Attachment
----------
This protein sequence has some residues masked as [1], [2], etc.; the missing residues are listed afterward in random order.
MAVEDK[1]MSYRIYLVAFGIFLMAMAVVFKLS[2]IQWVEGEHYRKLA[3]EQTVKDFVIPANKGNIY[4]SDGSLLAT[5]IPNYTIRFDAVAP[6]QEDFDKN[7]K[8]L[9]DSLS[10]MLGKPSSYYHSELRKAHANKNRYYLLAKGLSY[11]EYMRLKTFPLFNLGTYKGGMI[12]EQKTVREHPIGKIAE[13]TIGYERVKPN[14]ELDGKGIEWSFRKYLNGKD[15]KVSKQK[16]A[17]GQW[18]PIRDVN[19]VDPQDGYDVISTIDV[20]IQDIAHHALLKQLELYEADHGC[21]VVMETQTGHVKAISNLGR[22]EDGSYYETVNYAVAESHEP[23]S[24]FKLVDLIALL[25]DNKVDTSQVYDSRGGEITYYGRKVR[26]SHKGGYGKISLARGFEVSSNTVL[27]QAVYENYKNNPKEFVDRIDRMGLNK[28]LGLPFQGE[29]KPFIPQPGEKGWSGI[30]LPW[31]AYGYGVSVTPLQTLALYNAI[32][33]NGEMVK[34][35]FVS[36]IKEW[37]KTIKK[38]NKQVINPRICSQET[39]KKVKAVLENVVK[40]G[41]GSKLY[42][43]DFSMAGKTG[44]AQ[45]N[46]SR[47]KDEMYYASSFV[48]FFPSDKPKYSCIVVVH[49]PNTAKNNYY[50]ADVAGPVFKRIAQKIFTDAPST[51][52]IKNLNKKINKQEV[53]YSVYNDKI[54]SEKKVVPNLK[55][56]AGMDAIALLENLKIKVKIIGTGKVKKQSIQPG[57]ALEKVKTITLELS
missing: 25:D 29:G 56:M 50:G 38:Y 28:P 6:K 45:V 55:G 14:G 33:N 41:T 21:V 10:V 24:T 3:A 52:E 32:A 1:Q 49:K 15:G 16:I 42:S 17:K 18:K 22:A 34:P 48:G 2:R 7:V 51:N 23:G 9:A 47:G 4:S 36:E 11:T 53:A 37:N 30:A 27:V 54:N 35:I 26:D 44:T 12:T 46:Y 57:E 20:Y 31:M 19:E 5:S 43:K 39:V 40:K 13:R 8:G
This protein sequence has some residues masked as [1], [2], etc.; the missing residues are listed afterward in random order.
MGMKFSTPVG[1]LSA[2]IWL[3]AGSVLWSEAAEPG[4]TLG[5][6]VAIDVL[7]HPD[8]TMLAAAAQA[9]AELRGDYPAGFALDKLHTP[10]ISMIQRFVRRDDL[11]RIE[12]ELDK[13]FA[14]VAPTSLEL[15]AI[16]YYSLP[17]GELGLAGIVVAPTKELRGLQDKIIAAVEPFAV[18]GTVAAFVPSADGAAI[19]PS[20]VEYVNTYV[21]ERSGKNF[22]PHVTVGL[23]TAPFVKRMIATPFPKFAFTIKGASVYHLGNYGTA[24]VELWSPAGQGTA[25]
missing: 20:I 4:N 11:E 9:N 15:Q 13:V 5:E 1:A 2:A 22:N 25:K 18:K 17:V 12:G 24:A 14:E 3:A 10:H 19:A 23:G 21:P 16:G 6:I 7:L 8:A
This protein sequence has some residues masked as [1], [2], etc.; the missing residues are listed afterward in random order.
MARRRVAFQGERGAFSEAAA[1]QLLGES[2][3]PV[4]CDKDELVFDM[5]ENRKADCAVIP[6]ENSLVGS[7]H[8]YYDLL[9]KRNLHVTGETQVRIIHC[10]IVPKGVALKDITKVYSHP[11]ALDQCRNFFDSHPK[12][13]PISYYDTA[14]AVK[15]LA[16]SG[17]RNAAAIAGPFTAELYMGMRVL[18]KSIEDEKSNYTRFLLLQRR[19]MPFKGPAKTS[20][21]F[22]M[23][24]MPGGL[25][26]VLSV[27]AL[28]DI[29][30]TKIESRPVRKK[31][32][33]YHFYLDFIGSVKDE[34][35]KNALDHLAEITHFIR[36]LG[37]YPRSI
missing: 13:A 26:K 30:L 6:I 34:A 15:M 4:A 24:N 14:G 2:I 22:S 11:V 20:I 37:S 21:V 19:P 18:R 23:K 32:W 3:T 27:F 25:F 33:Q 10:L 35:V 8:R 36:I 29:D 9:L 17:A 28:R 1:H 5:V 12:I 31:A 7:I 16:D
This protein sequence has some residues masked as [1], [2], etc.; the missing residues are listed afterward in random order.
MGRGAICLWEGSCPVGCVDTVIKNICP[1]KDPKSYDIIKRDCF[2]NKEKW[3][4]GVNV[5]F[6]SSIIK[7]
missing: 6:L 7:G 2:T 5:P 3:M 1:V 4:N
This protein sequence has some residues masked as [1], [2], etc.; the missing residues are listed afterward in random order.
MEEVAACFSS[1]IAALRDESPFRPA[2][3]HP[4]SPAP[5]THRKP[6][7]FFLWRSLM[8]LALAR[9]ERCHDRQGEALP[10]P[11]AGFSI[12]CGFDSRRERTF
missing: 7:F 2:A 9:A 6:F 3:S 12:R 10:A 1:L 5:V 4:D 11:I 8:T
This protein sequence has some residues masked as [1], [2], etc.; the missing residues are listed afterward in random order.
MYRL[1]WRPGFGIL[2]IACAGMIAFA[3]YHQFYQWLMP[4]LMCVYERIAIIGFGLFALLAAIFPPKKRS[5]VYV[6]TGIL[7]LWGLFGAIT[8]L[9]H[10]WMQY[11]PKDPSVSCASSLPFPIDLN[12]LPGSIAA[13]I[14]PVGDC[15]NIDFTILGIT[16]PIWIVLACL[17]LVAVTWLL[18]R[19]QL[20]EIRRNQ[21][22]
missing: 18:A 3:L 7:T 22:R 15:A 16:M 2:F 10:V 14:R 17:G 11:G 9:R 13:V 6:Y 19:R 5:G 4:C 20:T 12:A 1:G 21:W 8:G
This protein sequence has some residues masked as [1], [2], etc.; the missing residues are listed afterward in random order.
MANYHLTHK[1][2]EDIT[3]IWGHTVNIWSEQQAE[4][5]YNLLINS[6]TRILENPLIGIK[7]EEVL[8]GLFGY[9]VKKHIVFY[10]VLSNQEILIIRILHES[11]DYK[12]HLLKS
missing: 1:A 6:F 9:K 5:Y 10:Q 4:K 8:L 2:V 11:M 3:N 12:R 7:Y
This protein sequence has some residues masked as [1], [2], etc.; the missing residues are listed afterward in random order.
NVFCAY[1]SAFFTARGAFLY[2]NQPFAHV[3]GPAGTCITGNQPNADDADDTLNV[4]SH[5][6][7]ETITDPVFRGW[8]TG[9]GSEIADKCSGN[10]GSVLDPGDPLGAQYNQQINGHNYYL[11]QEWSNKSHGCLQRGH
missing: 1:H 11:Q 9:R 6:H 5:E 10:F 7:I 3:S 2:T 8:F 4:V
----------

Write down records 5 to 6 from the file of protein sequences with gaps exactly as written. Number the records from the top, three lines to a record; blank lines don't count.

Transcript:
This protein sequence has some residues masked as [1], [2], etc.; the missing residues are listed afterward in random order.
MEEVAACFSS[1]IAALRDESPFRPA[2][3]HP[4]SPAP[5]THRKP[6][7]FFLWRSLM[8]LALAR[9]ERCHDRQGEALP[10]P[11]AGFSI[12]CGFDSRRERTF
missing: 7:F 2:A 9:A 6:F 3:S 12:R 10:A 1:L 5:V 4:D 11:I 8:T
This protein sequence has some residues masked as [1], [2], etc.; the missing residues are listed afterward in random order.
MYRL[1]WRPGFGIL[2]IACAGMIAFA[3]YHQFYQWLMP[4]LMCVYERIAIIGFGLFALLAAIFPPKKRS[5]VYV[6]TGIL[7]LWGLFGAIT[8]L[9]H[10]WMQY[11]PKDPSVSCASSLPFPIDLN[12]LPGSIAA[13]I[14]PVGDC[15]NIDFTILGIT[16]PIWIVLACL[17]LVAVTWLL[18]R[19]QL[20]EIRRNQ[21][22]
missing: 18:A 3:L 7:T 22:R 15:A 16:M 2:F 10:V 14:R 17:G 11:G 9:R 13:V 6:Y 19:R 5:G 4:C 20:T 12:A 1:G 21:W 8:G